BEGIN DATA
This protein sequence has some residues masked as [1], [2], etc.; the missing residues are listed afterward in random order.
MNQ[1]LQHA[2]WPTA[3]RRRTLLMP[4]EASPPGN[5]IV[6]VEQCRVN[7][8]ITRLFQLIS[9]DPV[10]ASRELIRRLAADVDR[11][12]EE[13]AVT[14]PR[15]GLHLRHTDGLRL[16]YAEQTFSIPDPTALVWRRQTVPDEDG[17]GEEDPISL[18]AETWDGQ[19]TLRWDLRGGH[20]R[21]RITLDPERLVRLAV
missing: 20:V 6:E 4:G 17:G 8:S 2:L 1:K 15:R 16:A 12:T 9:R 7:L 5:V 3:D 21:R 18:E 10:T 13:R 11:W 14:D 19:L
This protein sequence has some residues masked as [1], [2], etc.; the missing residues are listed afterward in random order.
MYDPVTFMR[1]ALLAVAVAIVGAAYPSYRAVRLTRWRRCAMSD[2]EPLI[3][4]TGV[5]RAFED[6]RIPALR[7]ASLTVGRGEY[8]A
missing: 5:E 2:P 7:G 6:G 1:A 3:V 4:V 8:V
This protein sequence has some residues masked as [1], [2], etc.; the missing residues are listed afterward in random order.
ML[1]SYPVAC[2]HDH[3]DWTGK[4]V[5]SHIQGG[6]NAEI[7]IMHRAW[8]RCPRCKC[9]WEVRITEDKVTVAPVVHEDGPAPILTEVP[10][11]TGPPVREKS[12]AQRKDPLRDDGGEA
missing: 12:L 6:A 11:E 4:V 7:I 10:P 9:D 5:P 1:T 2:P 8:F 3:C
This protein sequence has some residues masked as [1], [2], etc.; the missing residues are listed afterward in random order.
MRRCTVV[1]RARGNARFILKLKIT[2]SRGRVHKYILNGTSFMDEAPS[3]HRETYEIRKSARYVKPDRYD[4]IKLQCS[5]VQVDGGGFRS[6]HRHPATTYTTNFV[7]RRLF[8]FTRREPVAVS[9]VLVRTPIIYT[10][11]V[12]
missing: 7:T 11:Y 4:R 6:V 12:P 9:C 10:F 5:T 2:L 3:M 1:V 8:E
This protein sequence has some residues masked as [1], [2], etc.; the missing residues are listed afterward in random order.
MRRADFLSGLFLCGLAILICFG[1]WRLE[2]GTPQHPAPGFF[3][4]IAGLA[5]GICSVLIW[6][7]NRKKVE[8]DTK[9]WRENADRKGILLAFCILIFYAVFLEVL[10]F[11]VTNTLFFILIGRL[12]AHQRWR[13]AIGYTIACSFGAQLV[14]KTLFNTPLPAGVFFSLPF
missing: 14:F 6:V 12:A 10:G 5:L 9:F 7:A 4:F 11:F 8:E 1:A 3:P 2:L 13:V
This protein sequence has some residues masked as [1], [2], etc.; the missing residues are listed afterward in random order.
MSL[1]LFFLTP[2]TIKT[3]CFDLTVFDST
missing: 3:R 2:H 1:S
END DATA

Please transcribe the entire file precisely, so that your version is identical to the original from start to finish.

This protein sequence has some residues masked as [1], [2], etc.; the missing residues are listed afterward in random order.
MNQ[1]LQHA[2]WPTA[3]RRRTLLMP[4]EASPPGN[5]IV[6]VEQCRVN[7][8]ITRLFQLIS[9]DPV[10]ASRELIRRLAADVDR[11][12]EE[13]AVT[14]PR[15]GLHLRHTDGLRL[16]YAEQTFSIPDPTALVWRRQTVPDEDG[17]GEEDPISL[18]AETWDGQ[19]TLRWDLRGGH[20]R[21]RITLDPERLVRLAV
missing: 20:V 6:E 4:G 17:G 8:S 2:L 1:K 15:R 16:A 12:T 9:R 7:L 5:V 3:D 21:R 18:E 10:T 13:R 11:W 14:D 19:L
This protein sequence has some residues masked as [1], [2], etc.; the missing residues are listed afterward in random order.
MYDPVTFMR[1]ALLAVAVAIVGAAYPSYRAVRLTRWRRCAMSD[2]EPLI[3][4]TGV[5]RAFED[6]RIPALR[7]ASLTVGRGEY[8]A
missing: 5:E 2:P 7:G 6:G 1:A 3:V 4:V 8:V
This protein sequence has some residues masked as [1], [2], etc.; the missing residues are listed afterward in random order.
ML[1]SYPVAC[2]HDH[3]DWTGK[4]V[5]SHIQGG[6]NAEI[7]IMHRAW[8]RCPRCKC[9]WEVRITEDKVTVAPVVHEDGPAPILTEVP[10][11]TGPPVREKS[12]AQRKDPLRDDGGEA
missing: 12:L 6:A 11:E 4:V 7:I 10:P 9:D 5:P 1:T 2:P 8:F 3:C
This protein sequence has some residues masked as [1], [2], etc.; the missing residues are listed afterward in random order.
MRRCTVV[1]RARGNARFILKLKIT[2]SRGRVHKYILNGTSFMDEAPS[3]HRETYEIRKSARYVKPDRYD[4]IKLQCS[5]VQVDGGGFRS[6]HRHPATTYTTNFV[7]RRLF[8]FTRREPVAVS[9]VLVRTPIIYT[10][11]V[12]
missing: 7:T 11:Y 4:R 6:V 12:P 9:C 10:F 5:T 2:L 3:M 1:V 8:E
This protein sequence has some residues masked as [1], [2], etc.; the missing residues are listed afterward in random order.
MRRADFLSGLFLCGLAILICFG[1]WRLE[2]GTPQHPAPGFF[3][4]IAGLA[5]GICSVLIW[6][7]NRKKVE[8]DTK[9]WRENADRKGILLAFCILIFYAVFLEVL[10]F[11]VTNTLFFILIGRL[12]AHQRWR[13]AIGYTIACSFGAQLV[14]KTLFNTPLPAGVFFSLPF
missing: 14:F 6:V 12:A 10:G 5:L 9:F 7:A 4:F 11:F 8:E 1:A 3:P 2:L 13:V
This protein sequence has some residues masked as [1], [2], etc.; the missing residues are listed afterward in random order.
MSL[1]LFFLTP[2]TIKT[3]CFDLTVFDST
missing: 3:R 2:H 1:S